4. For no reason other than it might interest the curious, here is a list from Smithsonian Magazine of ancient documents of significance that have been lost:

Sibylline Books
Roman leaders consulted these oracular sayings during political crises for perhaps 900 years. The originals burned in 83 B.C. Their replacements were allegedly destroyed by a 5th-century Roman general who feared that invading Visigoths would use them.

Sappho’s Poems
In the 6th century B.C. she composed 10,000 lines of poetry, filling nine volumes. Fewer than 70 complete lines exist. But those have made Lesbos’ most famous daughter (as classicist Daniel Mendelsohn has called her) a revered lyric poet of erotic love.

Aeschylus’ Achilleis
The famed Greek dramatist’s (c. 525-456 B.C.) tragic trilogy is thought to have reframed the Trojan War as a reckoning with contemporary Athenian democracy. An estimated total of more than 80 of his works are lost to history. Seven plays survive.

5. Christians need to balance the urge to go with the urge to stay and build into the lives of their community. This long-form essay from The Gospel Coalition gives a helpful perspective that may encourage some of those who stay behind.

“Do you want to move to New Zealand?”

We were only two years out of school, married three, when he said these words. Neither of us wanted to stay in the mid-sized Southern city where we’d attended university and seminary, but without a clear call somewhere else, we were beginning to feel directionless. Then one day, he found a short-term position with a church more than 8,000 miles away.

“Sure.” I shrugged and shifted my attention back to our 4-month-old daughter. “Why not?”

Growing up, we’d heard from those who had left family and country to follow Christ. They assured us that just as Christ is right here with you now, he will be present with you there. And we believed them. But we’d learned something else, something they didn’t necessarily say.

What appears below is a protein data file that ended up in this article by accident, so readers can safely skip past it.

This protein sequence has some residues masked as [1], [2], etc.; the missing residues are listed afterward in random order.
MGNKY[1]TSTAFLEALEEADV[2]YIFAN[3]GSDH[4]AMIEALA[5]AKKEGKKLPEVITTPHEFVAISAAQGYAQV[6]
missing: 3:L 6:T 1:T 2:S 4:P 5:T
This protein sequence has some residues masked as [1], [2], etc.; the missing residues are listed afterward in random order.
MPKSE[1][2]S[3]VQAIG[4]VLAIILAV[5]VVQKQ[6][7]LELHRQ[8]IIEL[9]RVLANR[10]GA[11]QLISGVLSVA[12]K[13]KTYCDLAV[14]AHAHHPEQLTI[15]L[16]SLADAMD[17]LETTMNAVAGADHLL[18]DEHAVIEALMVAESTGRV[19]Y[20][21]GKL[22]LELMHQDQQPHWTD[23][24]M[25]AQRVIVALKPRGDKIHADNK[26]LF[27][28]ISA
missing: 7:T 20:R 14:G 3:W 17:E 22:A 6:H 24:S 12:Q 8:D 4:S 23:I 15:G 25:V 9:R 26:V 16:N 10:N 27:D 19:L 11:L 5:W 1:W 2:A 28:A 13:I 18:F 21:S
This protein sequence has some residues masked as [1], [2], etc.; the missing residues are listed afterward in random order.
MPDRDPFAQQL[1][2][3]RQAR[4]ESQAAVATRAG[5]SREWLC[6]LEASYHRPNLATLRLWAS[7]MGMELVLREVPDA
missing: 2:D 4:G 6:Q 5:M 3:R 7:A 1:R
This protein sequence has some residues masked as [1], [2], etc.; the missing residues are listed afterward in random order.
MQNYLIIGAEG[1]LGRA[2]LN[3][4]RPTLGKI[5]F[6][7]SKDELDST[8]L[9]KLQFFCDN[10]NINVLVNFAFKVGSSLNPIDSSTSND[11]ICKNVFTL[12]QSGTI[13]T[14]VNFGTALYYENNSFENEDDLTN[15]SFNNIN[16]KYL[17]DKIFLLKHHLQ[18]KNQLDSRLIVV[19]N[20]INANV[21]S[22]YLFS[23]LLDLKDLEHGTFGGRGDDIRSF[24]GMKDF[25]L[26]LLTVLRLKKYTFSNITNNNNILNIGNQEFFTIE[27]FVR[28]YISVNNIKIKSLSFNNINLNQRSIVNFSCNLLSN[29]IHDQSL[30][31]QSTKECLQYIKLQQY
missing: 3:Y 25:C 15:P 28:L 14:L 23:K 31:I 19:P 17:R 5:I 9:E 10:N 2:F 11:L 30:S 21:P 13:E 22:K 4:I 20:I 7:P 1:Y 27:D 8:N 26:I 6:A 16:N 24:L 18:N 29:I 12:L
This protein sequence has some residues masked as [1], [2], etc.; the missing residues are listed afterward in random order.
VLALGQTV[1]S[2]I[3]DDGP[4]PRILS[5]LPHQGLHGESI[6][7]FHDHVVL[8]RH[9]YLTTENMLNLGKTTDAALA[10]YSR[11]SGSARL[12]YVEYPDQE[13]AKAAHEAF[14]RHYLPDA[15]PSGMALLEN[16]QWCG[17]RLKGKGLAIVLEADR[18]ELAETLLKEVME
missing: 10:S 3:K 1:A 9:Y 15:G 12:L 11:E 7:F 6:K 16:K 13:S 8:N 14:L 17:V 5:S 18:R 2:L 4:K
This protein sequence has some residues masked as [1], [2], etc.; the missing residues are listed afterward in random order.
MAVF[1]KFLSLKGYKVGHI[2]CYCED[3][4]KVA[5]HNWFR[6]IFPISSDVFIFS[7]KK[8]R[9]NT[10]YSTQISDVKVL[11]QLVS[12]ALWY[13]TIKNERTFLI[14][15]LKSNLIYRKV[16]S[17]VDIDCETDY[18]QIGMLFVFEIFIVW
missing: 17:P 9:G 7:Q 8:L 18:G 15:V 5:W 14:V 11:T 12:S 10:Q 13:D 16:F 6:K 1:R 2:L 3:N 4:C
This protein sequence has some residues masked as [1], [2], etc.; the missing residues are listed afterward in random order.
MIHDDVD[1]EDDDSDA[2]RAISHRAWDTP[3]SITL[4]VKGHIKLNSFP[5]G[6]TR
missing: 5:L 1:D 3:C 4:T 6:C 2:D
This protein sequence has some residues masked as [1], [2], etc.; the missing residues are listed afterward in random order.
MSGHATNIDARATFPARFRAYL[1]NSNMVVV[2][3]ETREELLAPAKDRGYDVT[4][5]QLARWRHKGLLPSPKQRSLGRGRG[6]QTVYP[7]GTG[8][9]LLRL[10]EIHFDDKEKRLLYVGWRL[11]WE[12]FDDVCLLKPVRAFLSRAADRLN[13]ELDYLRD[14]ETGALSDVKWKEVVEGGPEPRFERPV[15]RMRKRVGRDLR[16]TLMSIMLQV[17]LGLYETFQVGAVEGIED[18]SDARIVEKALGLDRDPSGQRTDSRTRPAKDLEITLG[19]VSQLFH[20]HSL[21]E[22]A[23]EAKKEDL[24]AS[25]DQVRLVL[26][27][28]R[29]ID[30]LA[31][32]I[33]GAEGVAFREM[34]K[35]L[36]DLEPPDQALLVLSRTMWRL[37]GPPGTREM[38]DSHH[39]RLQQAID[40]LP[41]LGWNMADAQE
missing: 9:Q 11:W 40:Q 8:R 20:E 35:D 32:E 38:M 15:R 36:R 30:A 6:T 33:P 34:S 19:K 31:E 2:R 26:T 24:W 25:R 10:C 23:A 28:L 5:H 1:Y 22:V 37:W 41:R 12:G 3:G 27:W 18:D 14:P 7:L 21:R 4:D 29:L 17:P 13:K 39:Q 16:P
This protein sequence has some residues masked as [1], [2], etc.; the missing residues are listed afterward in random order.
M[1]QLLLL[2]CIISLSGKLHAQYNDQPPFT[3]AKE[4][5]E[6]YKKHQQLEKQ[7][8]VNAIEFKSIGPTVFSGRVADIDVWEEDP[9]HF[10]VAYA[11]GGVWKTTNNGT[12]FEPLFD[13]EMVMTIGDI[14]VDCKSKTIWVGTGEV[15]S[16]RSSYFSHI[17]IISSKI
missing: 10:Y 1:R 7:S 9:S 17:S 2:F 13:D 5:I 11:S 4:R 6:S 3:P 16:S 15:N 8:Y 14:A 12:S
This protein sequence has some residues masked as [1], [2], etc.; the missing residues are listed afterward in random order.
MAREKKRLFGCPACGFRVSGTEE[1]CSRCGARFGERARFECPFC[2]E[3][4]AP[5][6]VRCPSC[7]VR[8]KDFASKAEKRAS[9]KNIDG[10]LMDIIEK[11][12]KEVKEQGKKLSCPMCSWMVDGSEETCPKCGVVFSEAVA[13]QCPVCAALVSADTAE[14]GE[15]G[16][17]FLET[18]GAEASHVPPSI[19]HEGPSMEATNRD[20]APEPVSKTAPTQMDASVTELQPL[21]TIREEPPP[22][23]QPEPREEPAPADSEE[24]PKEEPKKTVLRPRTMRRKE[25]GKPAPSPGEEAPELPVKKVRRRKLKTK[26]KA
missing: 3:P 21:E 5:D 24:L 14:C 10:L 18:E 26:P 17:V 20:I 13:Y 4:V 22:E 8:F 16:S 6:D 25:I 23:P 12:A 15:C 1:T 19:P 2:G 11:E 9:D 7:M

Somehow, we’d gotten the idea that spiritual maturity meant uncoupling ourselves from dependence on any one place. To be unfettered by geography—to be willing to go anywhere—seemed next to godliness. Because if God is everywhere, then he’s nowhere in particular, and if God is everywhere, then it doesn’t really matter where you go. The prevention for homesickness, it seemed, was simply to never need home in the first place.

But if God is everywhere, then how can you know for sure where you’re supposed to be?

The paradox of place is that while God may exist everywhere, human beings don’t. Made from the dust of the earth, we’re forever linked to it and can no more escape its boundaries than we can escape ourselves. In fact, we each owe our existence, at least in some small way, to geography. We can’t trace our heritage without simultaneously tracing the map, the places where our forebears lived and loved forever bound up in the strands of our DNA.